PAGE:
In the 80s my boyfriend Paul and I had this thing, not a joke thing, about always carrying a paperback. In case you were arrested copping and stuck in the Tombs for a 72-hour hold. When I did get popped during a sweep in January of 1989, just two weeks before I got sober, I was so glad to have that paperback in my pocket. I read it three times over as I detoxed cold turkey in the jammed cell. It was either Larry Niven or Norman Spinrad, and it was not very good. For decades I remembered the exact title, even though I never read it again, but I have now finally forgotten it.
My documentary drawings of everyday Berlin life are courtesy of my Patrons on Patreon, whose monthly financial support allows me to make this free art available
Fabulous muse Noélinela Bouche shook it in purple, amazing as always. Afterwards I visited her at her booth where she sells her beautiful fascinators and headpieces – check her insta to see what shows she’s selling at.
My absolutely cherished Beloved Friend-Muse-Patron Clear was in town with his lady companion Jen.
I have a lot going on right now, and I still have strep, but I can work under damn near any conditions, and there was nothing on this earth I wanted to do more than have the sacred, precious drawing-time with these two. There is a connection when I work with people, when we sit together and I draw them, and we talk, that is like nothing else I’ve experienced.
It creates a bond, the bond between artist and muse, that lasts and connects. I get to see them through the merciful eyes of a Higher Power, illuminated by their beauty and character. Their faces move and shift, and the portrait is a gestalt of all the moments that pass between us as we work.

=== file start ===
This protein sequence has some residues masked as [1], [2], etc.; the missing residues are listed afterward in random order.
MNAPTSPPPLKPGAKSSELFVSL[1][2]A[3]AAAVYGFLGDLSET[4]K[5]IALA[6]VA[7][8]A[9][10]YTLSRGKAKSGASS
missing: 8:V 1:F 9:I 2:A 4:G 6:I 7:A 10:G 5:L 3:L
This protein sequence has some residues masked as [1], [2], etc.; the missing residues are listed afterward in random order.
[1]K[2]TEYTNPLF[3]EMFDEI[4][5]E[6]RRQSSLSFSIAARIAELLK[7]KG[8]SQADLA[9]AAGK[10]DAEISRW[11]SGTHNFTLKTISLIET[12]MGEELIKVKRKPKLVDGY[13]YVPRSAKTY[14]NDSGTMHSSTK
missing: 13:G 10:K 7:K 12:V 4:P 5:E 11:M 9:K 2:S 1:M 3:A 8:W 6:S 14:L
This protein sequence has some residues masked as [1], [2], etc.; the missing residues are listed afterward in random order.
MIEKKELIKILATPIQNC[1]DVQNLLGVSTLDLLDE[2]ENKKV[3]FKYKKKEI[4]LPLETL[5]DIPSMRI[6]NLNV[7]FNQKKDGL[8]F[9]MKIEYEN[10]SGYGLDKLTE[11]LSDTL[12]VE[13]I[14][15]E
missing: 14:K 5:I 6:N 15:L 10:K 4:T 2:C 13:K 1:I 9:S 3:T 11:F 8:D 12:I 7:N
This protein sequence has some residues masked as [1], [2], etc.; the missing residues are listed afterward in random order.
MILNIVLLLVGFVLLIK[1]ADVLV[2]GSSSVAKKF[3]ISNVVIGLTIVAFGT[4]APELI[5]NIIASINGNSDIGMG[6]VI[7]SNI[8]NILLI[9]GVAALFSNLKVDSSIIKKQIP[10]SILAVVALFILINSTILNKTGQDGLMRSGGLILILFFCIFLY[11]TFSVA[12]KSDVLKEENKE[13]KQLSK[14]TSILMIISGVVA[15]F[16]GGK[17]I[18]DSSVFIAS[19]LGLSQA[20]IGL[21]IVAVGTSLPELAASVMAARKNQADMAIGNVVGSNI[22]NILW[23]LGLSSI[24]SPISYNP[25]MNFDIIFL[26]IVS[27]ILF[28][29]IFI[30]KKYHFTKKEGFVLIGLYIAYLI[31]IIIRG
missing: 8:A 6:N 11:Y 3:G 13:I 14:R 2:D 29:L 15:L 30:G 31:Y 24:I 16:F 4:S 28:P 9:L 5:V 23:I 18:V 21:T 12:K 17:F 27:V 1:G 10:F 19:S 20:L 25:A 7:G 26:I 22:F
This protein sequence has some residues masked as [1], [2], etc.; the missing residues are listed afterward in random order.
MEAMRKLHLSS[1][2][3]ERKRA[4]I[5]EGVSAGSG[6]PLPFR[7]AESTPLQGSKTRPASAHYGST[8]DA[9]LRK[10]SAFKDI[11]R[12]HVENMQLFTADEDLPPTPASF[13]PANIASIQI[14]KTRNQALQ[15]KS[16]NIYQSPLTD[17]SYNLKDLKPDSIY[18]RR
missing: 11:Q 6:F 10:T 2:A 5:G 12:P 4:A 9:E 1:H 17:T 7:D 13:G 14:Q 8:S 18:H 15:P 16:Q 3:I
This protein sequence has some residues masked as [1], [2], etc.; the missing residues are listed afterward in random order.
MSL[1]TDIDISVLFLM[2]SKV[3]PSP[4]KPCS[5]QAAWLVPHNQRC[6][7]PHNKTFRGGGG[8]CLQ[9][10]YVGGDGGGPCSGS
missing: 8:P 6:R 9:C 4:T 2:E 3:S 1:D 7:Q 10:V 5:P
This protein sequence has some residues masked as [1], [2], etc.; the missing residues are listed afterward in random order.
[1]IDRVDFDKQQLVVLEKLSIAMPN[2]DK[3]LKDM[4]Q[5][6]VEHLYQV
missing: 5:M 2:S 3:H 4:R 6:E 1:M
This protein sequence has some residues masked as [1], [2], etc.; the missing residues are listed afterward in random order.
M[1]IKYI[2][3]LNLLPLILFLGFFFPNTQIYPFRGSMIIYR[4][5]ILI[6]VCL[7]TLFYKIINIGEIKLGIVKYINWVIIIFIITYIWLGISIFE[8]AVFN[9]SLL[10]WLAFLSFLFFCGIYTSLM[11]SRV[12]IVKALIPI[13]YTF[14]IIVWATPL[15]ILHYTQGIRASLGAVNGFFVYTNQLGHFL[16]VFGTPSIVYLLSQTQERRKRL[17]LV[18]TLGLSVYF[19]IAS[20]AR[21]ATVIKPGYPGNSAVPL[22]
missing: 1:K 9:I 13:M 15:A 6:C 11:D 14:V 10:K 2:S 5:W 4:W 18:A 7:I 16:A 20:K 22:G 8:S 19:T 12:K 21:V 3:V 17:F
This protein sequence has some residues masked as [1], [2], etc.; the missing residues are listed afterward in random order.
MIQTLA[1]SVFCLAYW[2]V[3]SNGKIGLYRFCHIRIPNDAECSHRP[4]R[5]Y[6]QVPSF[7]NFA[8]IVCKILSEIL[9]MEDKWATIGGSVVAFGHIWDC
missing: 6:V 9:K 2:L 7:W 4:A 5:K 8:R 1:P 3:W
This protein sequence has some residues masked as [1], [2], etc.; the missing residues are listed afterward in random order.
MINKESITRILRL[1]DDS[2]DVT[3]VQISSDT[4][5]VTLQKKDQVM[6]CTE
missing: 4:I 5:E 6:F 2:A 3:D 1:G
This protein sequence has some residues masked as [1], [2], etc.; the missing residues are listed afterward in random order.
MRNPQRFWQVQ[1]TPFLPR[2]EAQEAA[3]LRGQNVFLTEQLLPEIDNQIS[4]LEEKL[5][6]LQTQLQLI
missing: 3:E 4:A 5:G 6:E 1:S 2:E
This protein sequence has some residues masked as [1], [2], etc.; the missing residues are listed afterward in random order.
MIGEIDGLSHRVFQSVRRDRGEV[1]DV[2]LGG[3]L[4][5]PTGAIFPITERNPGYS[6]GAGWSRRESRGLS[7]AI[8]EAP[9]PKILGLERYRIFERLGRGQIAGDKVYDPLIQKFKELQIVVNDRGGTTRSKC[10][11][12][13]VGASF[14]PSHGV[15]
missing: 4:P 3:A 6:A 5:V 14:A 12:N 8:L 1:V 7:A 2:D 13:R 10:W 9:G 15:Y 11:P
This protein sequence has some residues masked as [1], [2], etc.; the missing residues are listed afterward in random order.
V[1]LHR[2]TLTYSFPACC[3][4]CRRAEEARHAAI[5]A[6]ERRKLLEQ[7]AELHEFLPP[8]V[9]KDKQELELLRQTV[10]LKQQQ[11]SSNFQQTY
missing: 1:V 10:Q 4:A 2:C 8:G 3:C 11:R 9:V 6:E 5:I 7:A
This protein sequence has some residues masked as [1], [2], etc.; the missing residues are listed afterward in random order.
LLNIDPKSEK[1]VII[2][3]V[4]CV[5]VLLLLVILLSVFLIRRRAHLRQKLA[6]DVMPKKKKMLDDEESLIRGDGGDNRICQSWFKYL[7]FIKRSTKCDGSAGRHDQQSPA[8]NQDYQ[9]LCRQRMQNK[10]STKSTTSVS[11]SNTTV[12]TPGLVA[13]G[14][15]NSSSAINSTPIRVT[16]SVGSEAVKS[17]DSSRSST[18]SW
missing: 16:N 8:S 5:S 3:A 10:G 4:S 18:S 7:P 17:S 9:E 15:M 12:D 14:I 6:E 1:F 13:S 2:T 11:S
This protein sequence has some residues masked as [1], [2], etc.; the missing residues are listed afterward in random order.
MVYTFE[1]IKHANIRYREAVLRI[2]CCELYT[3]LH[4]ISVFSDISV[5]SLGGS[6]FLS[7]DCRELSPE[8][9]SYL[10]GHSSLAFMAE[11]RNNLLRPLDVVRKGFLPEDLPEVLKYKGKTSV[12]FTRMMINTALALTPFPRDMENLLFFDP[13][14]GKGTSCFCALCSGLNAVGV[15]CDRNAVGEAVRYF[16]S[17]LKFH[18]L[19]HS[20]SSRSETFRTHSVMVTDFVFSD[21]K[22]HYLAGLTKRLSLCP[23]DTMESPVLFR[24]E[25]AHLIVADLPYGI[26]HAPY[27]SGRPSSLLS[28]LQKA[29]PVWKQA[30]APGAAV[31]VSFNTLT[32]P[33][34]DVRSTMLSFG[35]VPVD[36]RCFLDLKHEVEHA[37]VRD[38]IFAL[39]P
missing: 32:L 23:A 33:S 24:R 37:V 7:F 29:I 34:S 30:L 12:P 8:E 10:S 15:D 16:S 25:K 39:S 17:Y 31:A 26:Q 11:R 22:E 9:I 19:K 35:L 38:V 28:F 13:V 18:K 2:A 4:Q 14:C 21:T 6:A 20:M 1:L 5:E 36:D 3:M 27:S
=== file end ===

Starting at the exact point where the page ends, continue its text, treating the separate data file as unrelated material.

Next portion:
I say we because my portraits are a collaboration, the result of the work of being together and their work being visible to me. It’s the most precious and important thing I know. And of course it’s why I don’t do portraits from photos, only from life. We gotta hang out!
This image is the drawing halfway through, before I added pastels. My technique is evolving and developing in a very unorthodox way as I figure out how to “paint” with a combination of toned paper, chalk markers, greyscale and sepiatone markers, and pastel. I am figuring out how to make the drawing process additive-subtractive with these new tools. It means rather than pass/fail, this-mark-is-final, I can keep shifting as I would with a painting.
I described the changes that have happened in my drawing style since Clear came for my 50th birthday two years ago and brought me my first set of greyscale markers. How then my Beloved Friend-Muse-Patron of 44 years, Victoria, gave me a set of pastels and I started shyly, almost apologetically, adding touches of color. How Lydia loaned me a chalk marker at a life drawing session in her home in 2018 and I fell in love with its painterly qualities.
“It sounds like you’ve been iterating really fast,” said Jen, who is very smart as well as funny and beautiful. “Yeah, I guess I have”, I said. It’s the hothouse environment of my Patreon, I realized; it lets me feel so supported I can take risks. It was so wonderful to have this time with these two, and to document them together. Clear’s been commissioning portraits from me since 2006!
And this is the other portrait I did this week, of my husband at the visa office, where we got startling bad news!
He is always gracious about posing, even though he really dislikes having his picture taken and being seen or shown on social media. I’ve been carrying this little Kraft paper sketchbook around this week, and it was the perfect size for a quick drawing. Although I generally like to work as large as possible, sometimes a little drawing is just right 🙂